US Open Tennis Women’s Surprises

By Susan Russo

US OPEN NanThe women’s final of the US Open Tennis tournament on Saturday, September 12th was almost anti-climactic. The exciting confrontation took place in the Arthur Ashe stadium in the Billie Jean King National Tennis Center in Flushing Meadows, Queens. Many of the spectators in packed stands had not followed the careers of the two Italian singles opponents. Flavia Pennetta (ranked at 26 in the US Open Women’s Singles program) and Roberta Vinci (ranked 43). Together, they had won many women’s doubles matches world-wide, but neither was known for her singles play. The crowd of the rafters-filled stadium applauded with equal enthusiasm for each of the women. Both women were fierce in play, but graceful, and clearly enjoying the match, since seemingly neither expected to be in the final of one of the major tennis tournaments. One of the commentators remarked that she had never seen such joy shown by both players in their ultimate meeting. After the battle, the two warmly congratulated each other and thanked their “teams” and the crowd for their support. Three more surprises were to come. One was the presence of Fabio Fognini in the stands. Fognini (Italy) (ranked 32) had lost in a very tight match in the 4th Round to Feliciano Lopez (Spain) (ranked 18), and returned to Italy. But he flew back to New York to see Flavia Pennetta, his fiancée, in the final. Also watching the match from the President’s Box were the Prime Minister of Italy and a delegation of cheering dignitaries who had flown in just for that match. And then, after Ms. Pennetta had exuberantly accepted the winner’s trophy, she announced that she had decided before the tournament that this would be her last professional tournament.

This was the year that Serena Williams (USA) was predicted to complete the “Grand Slam” of world tennis in singles. If you don’t follow tennis, the Grand Slam denotes winning at the “Big Four” tournaments in Melbourne, Australia, in Paris, in London, and in New York. The fact that Serena Williams (ranked number 1 in women’s singles play) was bested by an Italian player, Roberta Vinci, was a shock to herself and to the tennis world. Ms. Vinci, at 5 feet 4 inches and 132 pounds, would seem to have been slightly at a disadvantage to Ms. Williams’s height of 5 feet 9 inches, and the serving power of her weight of 155 pounds. However, Ms. Vinci used her doubles skills of quick movement and unexpected play against the harder-serving but slower-moving Ms. Williams. Ms. Williams seemed to be undermined by Ms. Vinci’s apparent calm during play, while Ms. Williams’s frustration was evident, and seemed to diminish her usual confident play.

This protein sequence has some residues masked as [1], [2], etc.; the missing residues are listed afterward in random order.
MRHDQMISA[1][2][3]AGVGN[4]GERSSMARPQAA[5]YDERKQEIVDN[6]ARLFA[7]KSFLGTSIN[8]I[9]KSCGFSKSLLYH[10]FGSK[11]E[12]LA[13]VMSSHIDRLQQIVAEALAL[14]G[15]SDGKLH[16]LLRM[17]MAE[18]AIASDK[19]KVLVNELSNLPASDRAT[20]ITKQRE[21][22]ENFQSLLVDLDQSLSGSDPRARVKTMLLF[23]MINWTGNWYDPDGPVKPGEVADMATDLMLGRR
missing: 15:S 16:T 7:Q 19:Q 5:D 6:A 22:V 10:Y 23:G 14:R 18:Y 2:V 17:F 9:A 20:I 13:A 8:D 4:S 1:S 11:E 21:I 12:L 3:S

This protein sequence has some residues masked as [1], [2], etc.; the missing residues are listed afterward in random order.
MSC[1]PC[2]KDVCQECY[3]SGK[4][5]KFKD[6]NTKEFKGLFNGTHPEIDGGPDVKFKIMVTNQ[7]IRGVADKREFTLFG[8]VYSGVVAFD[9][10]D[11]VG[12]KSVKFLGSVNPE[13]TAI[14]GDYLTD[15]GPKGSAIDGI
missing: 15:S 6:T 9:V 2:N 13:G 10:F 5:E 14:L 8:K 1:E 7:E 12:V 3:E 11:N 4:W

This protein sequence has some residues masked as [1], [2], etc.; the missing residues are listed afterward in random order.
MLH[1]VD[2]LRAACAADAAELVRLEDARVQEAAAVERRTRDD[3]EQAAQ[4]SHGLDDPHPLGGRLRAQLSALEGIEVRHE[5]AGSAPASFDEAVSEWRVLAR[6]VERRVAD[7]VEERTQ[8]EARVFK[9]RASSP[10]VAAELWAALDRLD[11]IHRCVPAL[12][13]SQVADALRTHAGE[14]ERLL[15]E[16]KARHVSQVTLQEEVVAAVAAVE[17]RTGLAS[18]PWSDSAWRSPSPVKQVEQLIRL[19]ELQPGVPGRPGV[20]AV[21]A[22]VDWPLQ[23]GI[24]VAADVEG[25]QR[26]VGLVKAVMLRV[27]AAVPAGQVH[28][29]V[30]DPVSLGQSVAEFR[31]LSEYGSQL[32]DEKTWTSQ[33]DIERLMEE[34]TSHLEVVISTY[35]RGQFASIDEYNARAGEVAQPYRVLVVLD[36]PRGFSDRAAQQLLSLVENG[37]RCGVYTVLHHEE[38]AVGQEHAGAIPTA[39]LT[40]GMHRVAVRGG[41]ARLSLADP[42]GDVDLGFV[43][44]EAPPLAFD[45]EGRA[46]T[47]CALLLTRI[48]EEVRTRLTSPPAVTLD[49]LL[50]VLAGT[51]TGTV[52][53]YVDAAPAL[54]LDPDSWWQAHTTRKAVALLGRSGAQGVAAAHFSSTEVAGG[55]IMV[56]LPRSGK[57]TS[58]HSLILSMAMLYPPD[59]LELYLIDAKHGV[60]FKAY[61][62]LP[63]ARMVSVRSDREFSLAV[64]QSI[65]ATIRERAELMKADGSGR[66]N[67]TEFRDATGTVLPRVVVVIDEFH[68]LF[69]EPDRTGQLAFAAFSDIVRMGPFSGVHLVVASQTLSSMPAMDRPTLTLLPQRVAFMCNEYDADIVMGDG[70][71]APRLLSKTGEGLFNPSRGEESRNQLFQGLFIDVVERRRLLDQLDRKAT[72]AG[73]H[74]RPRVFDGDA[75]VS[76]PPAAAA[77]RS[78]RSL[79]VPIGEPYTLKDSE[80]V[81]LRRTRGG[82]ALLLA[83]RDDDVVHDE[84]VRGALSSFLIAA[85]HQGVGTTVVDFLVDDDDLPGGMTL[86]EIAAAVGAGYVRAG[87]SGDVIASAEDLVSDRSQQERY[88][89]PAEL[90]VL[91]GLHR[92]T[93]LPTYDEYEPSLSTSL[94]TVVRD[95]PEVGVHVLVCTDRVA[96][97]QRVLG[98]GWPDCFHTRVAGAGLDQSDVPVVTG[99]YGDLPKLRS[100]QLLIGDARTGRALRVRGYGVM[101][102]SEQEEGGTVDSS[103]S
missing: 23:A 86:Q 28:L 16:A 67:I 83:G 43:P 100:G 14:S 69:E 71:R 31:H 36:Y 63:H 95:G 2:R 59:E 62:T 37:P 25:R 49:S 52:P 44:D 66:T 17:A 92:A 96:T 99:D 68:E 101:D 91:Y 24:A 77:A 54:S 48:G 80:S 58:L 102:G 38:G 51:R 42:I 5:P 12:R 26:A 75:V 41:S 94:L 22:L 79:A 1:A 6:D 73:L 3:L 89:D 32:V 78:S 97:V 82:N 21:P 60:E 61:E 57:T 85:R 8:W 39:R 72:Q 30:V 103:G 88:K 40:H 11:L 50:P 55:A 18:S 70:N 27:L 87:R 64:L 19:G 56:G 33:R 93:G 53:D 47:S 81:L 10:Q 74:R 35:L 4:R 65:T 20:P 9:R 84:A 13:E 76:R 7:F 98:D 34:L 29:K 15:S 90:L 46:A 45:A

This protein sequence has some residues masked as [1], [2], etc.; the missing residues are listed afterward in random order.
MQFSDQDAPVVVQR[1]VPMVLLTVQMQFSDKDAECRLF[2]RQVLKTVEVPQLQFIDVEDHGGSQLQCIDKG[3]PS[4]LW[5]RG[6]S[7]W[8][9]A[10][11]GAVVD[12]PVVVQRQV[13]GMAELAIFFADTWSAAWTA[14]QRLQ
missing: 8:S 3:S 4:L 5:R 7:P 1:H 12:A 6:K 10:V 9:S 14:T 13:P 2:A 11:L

Ms. Williams’s “draw” (the arbitrary matching of two players for each round of the tournament) were, in order, two unseeded players; 19th-ranked Madison Keys (USA); and her sister, Venus Williams (USA), ranked 23. Ms. Vinci’s opponents were two unseeded players; and Kristina Mladenovic (France), who had beaten the 13th seed, Ekaterina Makarova (RUS); however, Ms. Vinci had an unexpected “breather” during the tournament, when the unfortunate Eugenie Bouchard (Canada, ranked 25) was sidelined by a concussion before the Third Round of play. I leave it to the experts to evaluate what factors led to the unexpected conclusion of the women’s singles match.

Tennis is a truly international sport, with players from 53 countries represented in the singles and doubles matches alone, from six of the seven continents.

…And on Sunday night, September 13th, in a hard-fought 4-set Men’s Singles final match lasting 3 hours and 20 minutes, Novak Djokovic (ranked number 1) (Serbia) beat Roger Federer (ranked number 2) (Switzerland).

 

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